Alternatively this exposes the myth about good government. There is no such thing as good government whose employment of organized violence will always be politically motivated benefiting a few at the expense of the rest. Despite all the idealistic blarney by media, politics has not been about serving the public (hahaha!) but of the self-interest of the political leaders and their allies, followers and cronies (insider-outsider dynamics).
Lastly, more “compassionate” overreactions actions by political authorities will extrapolate to more corruption and inefficient use of resources which leads to massive wastage and higher taxes and or inflation in the future.
This subsequently translates to more poverty and the same set of troubles in the future.
Does the politically connected mainstream media ever account for why, after all these years and all the changes in political stewardship, we get the same set of problems?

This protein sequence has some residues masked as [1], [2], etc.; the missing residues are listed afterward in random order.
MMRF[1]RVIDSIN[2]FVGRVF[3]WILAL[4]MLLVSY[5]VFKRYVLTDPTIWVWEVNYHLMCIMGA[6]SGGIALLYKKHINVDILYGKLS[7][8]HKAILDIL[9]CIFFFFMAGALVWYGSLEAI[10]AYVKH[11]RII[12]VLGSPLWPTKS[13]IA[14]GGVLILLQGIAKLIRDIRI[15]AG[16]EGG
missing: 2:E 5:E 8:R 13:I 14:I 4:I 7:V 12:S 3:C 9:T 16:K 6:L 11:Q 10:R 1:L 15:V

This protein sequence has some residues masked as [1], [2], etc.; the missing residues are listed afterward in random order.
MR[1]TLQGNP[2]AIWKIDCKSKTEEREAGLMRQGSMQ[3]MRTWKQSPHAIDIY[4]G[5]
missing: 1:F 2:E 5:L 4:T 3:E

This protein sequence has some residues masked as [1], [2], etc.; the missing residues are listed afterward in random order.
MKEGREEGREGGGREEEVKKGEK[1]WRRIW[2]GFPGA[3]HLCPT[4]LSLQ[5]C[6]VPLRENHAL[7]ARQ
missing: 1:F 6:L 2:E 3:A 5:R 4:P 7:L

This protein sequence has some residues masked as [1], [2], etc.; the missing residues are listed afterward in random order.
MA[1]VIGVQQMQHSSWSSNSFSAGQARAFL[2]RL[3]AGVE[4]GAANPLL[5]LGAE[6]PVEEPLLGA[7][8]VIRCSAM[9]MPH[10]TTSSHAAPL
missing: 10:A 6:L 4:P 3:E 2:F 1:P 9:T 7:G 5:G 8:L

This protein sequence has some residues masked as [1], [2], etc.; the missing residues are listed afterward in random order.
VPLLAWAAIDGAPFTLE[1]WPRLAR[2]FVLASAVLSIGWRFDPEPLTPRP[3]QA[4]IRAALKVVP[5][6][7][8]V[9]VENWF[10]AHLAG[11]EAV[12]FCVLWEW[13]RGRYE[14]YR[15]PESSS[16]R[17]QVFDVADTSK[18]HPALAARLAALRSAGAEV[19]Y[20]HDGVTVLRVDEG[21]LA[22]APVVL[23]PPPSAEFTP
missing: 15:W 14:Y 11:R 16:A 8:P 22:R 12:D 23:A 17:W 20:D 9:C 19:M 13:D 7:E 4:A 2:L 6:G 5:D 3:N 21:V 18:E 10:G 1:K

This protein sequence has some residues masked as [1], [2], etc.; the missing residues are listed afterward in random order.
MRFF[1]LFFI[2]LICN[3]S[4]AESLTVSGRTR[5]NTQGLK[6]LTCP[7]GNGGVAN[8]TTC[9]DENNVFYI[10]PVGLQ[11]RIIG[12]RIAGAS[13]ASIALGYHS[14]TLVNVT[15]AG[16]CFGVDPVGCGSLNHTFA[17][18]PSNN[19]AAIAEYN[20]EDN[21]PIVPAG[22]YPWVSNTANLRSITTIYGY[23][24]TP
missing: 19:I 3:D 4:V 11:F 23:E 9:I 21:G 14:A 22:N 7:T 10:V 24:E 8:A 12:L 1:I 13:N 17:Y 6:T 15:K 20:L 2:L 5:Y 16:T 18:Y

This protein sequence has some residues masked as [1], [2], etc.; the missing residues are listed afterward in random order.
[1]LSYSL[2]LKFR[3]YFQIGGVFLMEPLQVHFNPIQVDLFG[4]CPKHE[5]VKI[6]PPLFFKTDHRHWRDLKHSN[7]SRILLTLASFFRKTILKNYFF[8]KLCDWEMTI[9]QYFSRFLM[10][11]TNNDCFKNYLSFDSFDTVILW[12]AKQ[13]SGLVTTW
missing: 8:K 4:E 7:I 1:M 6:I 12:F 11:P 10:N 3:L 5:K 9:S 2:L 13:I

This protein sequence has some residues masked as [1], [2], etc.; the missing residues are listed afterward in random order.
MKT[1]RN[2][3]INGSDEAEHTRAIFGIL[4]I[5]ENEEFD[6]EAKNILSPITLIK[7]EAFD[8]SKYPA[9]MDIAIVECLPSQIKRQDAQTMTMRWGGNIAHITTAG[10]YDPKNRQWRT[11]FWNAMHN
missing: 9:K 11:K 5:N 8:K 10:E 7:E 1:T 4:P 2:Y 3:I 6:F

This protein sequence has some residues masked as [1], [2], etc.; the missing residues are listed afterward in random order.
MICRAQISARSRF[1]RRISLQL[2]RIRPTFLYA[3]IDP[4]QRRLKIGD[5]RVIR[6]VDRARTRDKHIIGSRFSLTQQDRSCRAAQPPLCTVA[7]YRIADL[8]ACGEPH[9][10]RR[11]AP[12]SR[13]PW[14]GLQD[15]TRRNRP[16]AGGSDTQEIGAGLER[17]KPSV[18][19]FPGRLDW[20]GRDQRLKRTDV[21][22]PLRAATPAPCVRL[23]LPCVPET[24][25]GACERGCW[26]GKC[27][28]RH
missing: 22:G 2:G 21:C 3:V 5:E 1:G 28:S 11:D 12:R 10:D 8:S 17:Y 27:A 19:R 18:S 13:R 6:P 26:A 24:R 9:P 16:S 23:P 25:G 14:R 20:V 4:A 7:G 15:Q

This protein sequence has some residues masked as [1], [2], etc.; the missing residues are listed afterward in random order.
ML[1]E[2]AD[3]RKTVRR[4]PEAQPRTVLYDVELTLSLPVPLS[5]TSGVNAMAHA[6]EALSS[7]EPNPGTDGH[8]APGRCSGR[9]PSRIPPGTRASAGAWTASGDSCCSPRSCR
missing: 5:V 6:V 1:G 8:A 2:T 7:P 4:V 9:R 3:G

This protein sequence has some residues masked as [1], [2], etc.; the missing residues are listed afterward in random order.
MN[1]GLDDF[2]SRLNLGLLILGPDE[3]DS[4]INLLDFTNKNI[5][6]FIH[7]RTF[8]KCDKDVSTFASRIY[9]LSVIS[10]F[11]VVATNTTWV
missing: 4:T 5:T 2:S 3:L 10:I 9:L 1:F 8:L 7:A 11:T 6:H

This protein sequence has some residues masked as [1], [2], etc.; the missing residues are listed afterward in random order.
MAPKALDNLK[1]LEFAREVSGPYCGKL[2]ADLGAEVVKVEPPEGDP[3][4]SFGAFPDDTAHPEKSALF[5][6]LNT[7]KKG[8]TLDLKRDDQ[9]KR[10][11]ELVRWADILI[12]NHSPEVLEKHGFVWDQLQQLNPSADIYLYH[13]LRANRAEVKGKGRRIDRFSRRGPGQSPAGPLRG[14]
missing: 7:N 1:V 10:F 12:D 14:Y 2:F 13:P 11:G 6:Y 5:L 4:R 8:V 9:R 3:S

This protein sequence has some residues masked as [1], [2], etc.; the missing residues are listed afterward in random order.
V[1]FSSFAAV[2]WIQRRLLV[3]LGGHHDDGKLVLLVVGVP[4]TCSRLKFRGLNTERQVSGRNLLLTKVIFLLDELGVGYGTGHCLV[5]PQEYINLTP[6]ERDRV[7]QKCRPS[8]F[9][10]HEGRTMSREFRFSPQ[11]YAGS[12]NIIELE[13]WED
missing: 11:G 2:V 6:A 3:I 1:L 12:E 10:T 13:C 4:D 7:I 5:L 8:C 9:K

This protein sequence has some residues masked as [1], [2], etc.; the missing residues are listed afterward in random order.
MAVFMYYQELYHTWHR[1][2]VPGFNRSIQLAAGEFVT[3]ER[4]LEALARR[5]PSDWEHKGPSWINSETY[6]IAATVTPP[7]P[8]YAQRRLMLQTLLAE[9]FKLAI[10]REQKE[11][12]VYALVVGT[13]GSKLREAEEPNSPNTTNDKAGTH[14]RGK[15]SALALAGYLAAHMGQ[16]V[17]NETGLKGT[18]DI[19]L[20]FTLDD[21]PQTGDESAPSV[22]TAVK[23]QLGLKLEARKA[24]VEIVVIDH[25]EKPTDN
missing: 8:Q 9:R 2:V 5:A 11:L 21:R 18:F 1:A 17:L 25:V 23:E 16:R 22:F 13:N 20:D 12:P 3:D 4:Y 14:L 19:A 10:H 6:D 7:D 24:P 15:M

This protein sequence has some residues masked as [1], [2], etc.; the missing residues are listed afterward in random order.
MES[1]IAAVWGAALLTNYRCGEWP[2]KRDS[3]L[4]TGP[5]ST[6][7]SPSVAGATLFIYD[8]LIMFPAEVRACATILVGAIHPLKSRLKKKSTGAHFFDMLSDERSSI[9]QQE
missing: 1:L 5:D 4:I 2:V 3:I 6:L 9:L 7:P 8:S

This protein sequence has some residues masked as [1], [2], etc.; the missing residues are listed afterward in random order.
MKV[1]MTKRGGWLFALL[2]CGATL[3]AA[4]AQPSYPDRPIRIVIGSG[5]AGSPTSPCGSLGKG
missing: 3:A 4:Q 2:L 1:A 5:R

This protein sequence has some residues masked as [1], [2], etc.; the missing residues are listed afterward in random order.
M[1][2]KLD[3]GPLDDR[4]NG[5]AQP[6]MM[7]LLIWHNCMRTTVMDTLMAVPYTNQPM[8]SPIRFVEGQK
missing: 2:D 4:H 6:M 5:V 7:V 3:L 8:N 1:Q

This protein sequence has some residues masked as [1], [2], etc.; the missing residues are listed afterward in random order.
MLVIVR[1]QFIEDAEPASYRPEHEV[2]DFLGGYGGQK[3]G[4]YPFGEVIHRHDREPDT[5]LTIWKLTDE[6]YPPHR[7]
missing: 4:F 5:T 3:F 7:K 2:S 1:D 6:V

Good government? Duh!
North Korea has been one country that has practiced what environmentalists celebrate as “Earth Hour”. I have earlier posted this.
Seen from a satellite photo, while South Korea has been prominently lighted at night (lower portion), North Korea stands in the dark (upper portion) where the only place lit is that of the palace of Mr. Kim. [yeah equality]
But there is a fundamental difference.
The North Korean exercise has not been designed to fulfill environmental preservation goals but has been driven by dire poverty…
Writes the Washington Post
During the early 1970s, North Korea’s economy stagnated, with GDP per capita flatlining until Kim Il Sung’s death. Then, in 1994, after Kim Jong Il took over, the economy started shrinking noticeably, per capita incomes fell, and the country became dependent on emergency U.N. food aid to stave off famines that had already killed as many as 3 million people. North Korea became, as Eberstadt puts it, “the world’s first and only industrialized economy to lose the capacity to feed itself.” (That said, there’s evidence that North Koreaw as growing weakly in the last few years of Kim Jong Il’s rule).